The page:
Summertime, and the dog hair tumbleweeds roll across family-room floors in hundreds of thousands of households across the US. Wispy scraps of soft, fluffy undercoat and stiff strands of guard hair wend their way under furniture, cling to carpets and clothing, and invade cabinets and closets. Errant hairs find their way into the refrigerator to decorate a bowl of pudding or add protein to a salad. Vacuum cleaners are permanent fixtures in the corner to make it easier to suck up the hair several times a day.
All over the country, pet owners are grooming their retrievers and setters and spaniels and shepherds and northern breeds, loosening great avalanches of fur. An accumulation of hair through the month or so of shedding season looks like enough to knit a whole other dog or at least to stuff a set of throw pillows for the sofa.
Then, just when owners think they can't stand another minute of crumbling canine coiffures, the shedding stops, the new coat gradually fills in, and Mom can put the vacuum cleaner back into the closet.
Although admittedly a source of frustration during shedding season, dog hair is a marvelous body structure efficient at insulation, skin protection, and sensory perception.
All mammals have some sort of hair covering some, much, or virtually all of their bodies. The hair on some animals, particularly those traditionally trapped for their pelage, is known as fur, but it's all the same no matter the name.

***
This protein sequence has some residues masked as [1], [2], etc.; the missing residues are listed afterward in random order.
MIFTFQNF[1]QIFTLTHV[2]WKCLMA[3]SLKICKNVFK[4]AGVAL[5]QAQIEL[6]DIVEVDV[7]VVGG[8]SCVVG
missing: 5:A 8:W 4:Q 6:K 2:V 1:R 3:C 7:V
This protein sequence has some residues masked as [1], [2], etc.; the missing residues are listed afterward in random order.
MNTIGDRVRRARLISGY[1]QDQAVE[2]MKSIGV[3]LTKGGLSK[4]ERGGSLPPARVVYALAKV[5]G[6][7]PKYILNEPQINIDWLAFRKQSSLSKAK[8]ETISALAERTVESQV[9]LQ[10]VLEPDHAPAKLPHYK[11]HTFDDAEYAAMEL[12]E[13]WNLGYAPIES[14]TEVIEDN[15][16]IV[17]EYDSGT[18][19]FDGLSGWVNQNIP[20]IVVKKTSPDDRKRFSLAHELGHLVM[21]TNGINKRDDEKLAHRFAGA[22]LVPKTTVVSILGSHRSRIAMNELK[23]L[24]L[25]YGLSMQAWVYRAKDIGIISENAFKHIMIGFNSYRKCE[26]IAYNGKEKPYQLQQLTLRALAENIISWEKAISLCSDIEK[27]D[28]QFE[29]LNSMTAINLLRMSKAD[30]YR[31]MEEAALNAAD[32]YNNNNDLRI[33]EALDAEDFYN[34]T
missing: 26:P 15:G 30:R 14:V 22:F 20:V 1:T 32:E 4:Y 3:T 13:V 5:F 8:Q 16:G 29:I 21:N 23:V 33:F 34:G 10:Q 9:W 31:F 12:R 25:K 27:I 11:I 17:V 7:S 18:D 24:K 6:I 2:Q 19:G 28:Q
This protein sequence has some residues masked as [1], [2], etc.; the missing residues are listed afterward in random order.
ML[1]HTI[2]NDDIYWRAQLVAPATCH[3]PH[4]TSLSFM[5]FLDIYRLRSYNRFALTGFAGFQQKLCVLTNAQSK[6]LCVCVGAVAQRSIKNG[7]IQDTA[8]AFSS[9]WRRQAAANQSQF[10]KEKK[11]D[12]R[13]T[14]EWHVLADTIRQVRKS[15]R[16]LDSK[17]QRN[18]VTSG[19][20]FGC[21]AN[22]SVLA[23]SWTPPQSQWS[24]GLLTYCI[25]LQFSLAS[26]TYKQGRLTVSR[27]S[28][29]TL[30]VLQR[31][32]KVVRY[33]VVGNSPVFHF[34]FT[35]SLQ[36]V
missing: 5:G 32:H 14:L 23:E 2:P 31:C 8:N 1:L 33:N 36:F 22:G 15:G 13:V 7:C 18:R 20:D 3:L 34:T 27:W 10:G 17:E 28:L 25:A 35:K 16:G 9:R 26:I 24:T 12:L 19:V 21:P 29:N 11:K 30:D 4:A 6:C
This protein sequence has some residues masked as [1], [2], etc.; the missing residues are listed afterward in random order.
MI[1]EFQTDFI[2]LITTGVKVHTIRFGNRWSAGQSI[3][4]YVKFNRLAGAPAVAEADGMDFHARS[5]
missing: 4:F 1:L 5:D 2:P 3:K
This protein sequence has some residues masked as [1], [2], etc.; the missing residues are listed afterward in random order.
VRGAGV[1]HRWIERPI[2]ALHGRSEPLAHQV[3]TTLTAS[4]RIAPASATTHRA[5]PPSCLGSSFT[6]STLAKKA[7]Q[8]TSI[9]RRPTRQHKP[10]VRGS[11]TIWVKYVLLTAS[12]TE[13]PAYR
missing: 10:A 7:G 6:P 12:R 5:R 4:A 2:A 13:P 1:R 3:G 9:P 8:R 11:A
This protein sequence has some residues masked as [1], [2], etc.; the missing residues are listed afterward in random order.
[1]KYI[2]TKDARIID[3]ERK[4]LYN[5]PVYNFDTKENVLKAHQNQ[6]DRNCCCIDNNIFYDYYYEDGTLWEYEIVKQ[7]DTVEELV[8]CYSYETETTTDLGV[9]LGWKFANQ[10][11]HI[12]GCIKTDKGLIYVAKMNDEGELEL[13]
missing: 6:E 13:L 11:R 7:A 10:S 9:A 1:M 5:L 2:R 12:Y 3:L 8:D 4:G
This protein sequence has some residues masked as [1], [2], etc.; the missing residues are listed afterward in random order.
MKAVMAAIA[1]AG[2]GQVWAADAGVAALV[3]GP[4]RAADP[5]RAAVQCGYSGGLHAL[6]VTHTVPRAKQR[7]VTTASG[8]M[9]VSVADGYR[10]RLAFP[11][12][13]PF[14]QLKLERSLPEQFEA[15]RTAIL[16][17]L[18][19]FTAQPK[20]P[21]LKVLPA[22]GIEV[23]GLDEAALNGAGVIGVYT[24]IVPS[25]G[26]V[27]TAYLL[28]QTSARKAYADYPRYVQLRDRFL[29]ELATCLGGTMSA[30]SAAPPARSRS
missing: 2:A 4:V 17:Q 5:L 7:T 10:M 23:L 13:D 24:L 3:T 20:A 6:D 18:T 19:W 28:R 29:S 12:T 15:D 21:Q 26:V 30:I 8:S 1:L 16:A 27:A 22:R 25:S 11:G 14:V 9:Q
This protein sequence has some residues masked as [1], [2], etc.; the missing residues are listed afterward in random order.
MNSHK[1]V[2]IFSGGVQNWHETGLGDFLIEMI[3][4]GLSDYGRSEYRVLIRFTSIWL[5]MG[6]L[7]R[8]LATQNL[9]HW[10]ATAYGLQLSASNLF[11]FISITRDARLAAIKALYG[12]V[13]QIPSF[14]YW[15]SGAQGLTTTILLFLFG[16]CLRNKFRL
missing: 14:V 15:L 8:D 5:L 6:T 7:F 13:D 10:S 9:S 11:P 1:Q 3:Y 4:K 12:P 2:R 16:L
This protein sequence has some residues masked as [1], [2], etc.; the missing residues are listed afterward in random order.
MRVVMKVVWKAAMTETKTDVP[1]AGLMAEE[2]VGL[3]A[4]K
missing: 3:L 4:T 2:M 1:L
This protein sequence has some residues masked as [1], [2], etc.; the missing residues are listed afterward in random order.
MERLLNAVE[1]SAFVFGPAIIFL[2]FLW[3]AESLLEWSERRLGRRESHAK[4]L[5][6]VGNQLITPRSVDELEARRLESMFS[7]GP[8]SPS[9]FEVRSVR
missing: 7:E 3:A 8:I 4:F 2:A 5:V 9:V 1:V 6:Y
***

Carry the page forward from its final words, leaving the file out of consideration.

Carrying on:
Hair is made of the protein keratin and dead epidermal or skin cells and it grows from follicles in the dermis or inner layer of the skin. Some hairs are densely packed into stiff, fibrous outgrowths that, depending on species and location on the body, become horns, fingernails, and toenails.
Human follicles each give rise to a single hair, but animals that depend on fur coats for temperature regulation often have several or many hairs per follicle. The diameter of individual hairs decreases as the number of hairs per follicle increases.
Each follicle has an oil or sebaceous gland to keep skin and hair smooth and elastic. Dog breeds developed to work in water generally have a high oil content in their coat so that water runs of the guard hairs and does not penetrate to the skin.
Dogs have three types of hair: soft downy undercoat that is especially abundant in northern breeds but exists in most breeds that developed in cool or cold climates; stiffer and often longer guard hairs that form a protective layer to protect undercoat and skin from harsh weather and cold water; and whiskers, those specialized hairs that grow in clumps on the face.
Dog hair grows in cycles; when it reaches a certain length determined by the individual dog's genetic makeup, it stops growing, then dies. That's when shedding begins. Sassy may be slightly uncomfortable during shedding as the dead hairs can cause her skin to itch. Her owners can help relieve that slight discomfort by brushing her coat.
Shedding seems to be connected to seasonal temperature, but it is actually governed by photoperiod or day length. Dogs that live outside usually shed heavily as days lengthen in spring, but those that live mostly indoors often seem to shed at least a bit all year. Loss of the winter undercoat helps the dog stay cooler in warm, humid weather, a necessity for an animal whose only sweat glands are in the pads of his paws. Female dogs often drop their coats after a heat cycle or after whelping and most dogs will also shed after undergoing anesthesia.
It is in winter that the dog's coat does its job. Muscles in the skin allow Bear to fluff his coat up, thus trapping a layer of air warmed by his body temperature between the skin and the environment. Thus shielded, Bear can choose a spot out of the wind, curl up in a ball, tuck legs under his body, cover nose with tail, and sleep outside in below-zero temperatures.